One of the funniest examples of this is the Sanskrit alphabet mantra, which has also been altered for Tibetan script. That sort of had me laughing, but at the same time, it's very very sad.

Also, there are actually stories of founding Tibetan teachers receiving mantras wrongly pronounced and then managing to get correct Sanskrit transmission. So in that sense, there's a precedent at the very root of their tradition for keeping Sanskrit pure.

Going back to practical issues - I'll look up the documents you linked me to, thank you again

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Adamantine
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Re: Tibetan and Saksrit syllables

Post by Adamantine » Sun Feb 16, 2014 9:58 am

Ray Rudha wrote:Therefore, the practice of altering Sanskrit for local pronunciation is wrong
In response to your post I wanted to provide a quote from a user on another forum which I thought was quite relevant:
There is considerable question as to how the original
Sanskrit was pronounced as it is anachronistic to attribute classical
pronunciation to the Sanskrit spoken in Uddiyana where the Vajrayana
teachings most probably first flourished. Many adepts from northern
India probably pronounced "vajra" similarly to the Tibetan pronunciation
witness modern Bengali's "bozro" (phonetic spelling) for the same word.
Also Sanskrit "phat" is often pronounced in Tibetan "phe" as well as
close to its "proper" Sanskritic pronunciation. The notion of a sole
proper pronunciation of early Sanskrit free from regional dialect is
historically suspect.
>I think the best way to pronounce it is the way your lama wants you to.
>When my lama gives out mantras, he will pronounce 'vajra' as 'vajra'. When
>he does his practice, it is 'benza'. If you're getting your mantras from
>books, please find a lama to instruct you.
You can't get mantras from books so there is little point in such
an endeavour. Without the vivifying force of a guru's realization,
mantras are mere letters. All mantrayana depends upon initiation
of a qualified student (ideally, but how often does this happen
these days:P) by a qualified vajramaster. He *WILL* instruct you
how to pronounce it and I totally agree that that is how one
*SHOULD* pronounce it. Worrying about "proper" grammar and
pronunciation is really a kind of petty mindedness. Mantra is not
denotative or connotative language. It is the actual speech of the
deity, and so one should keep pure view of it and not look for faults
in it lest one break the committment of the deity and render the
entire question moot and irrelevant. Do we really think that the
deity is so stupid that they don't understand our intention?
From a strictly ritualistic (dare I say mimamsika?) point of view,
any errors in pronunciation of the mantra are corrected by the
performance of the fire puja at the end of a recitation retreat.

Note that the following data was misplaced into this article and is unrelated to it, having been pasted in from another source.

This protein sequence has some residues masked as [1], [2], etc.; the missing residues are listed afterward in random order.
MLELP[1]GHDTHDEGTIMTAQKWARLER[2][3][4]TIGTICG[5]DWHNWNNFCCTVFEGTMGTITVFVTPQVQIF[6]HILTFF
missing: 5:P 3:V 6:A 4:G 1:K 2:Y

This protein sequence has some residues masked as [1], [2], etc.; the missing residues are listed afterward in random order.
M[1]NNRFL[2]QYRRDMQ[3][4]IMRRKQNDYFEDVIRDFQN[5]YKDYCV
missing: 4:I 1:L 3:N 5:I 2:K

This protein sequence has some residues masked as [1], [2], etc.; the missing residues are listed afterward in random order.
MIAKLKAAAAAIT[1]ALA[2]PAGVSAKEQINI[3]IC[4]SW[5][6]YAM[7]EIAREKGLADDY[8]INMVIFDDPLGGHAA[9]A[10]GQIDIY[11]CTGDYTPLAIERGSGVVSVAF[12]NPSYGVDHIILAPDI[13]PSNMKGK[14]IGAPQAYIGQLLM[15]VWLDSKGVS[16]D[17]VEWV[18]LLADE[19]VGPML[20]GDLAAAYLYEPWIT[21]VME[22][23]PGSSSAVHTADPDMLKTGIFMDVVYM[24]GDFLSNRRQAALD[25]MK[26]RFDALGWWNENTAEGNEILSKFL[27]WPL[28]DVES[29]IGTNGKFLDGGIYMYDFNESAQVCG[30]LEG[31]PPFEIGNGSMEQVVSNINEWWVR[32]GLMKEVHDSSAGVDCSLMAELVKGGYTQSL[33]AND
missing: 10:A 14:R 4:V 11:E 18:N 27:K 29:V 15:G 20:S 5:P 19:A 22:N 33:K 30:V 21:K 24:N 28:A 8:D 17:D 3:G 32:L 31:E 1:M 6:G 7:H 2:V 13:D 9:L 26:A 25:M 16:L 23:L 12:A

I am far more afraid of reciting a mantra with no genuine feeling
than softening a dental, or strengthing a labial.

Though mantrayana is an exacting science, one can not underestimate
the role that love and devotion have in awakening mantra. A
compassionate mind is far more of a prerequisite than a rather
mechanical but flawlessly pronounced string of syllables. Being
moulded by a mechanistic world-view is
quite dangerous to a proper understanding of the spiritual import
of mantra. Without devotion practice can turn into a rather
elaborate and mechanical form of egoism. Mantra is intentionality.
If the intention is there, I dont think that poor elocution will
be much of an obstacle.

Yours in Dharma,

Thubten Namgyal ( Baladharavijaya?:P)
From here: https://groups.google.com/forum/#!topic ... qAR3Q-CZ40
Contentment is the ultimate wealth;
Detachment is the final happiness. ~Sri Saraha

Ray Rudha
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Re: Tibetan and Saksrit syllables

Post by Ray Rudha » Sun Feb 16, 2014 5:58 pm

This takes the anthropological view of Sanskrit and its pronounciation, and then goes on to take a pure view of mantra as perfect sound.

Is mantra the perfect fundamental sound of the Buddha or is it localized in time and space?

Second, it takes a sangha view of mantra practice, but there is also the dharma and Buddha view.

As explained in Maitreya's Uttaratantra Shastra, sangha and dharma originate from Buddha, and are never separate from its nature, so taking a sangha relational view of mantra as separate from its ultimate and original nature can, and does result in altering its sound and making it anthropocentric.

Also, the tantric practice view expressed there is, let's say, not complete? It's the view that mantra works externally through deity.

Even accepting that view, which is not highest yoga, what about mantras and dharanis that can be found in sutra, and are numerous. Those would fall under the category of "getting your mantras from books, which is useless".

Finally, if you take the view of Buddha nature unfolding through an array of enlightened beings which are its interplay, a merit field that you interact with through tantra, the sound of which is mantra, primordial sanskrit unfolding throughout countless universes, then why then make the view of Sanskrit pronounciation being localized in the time and space of a certain Indian region.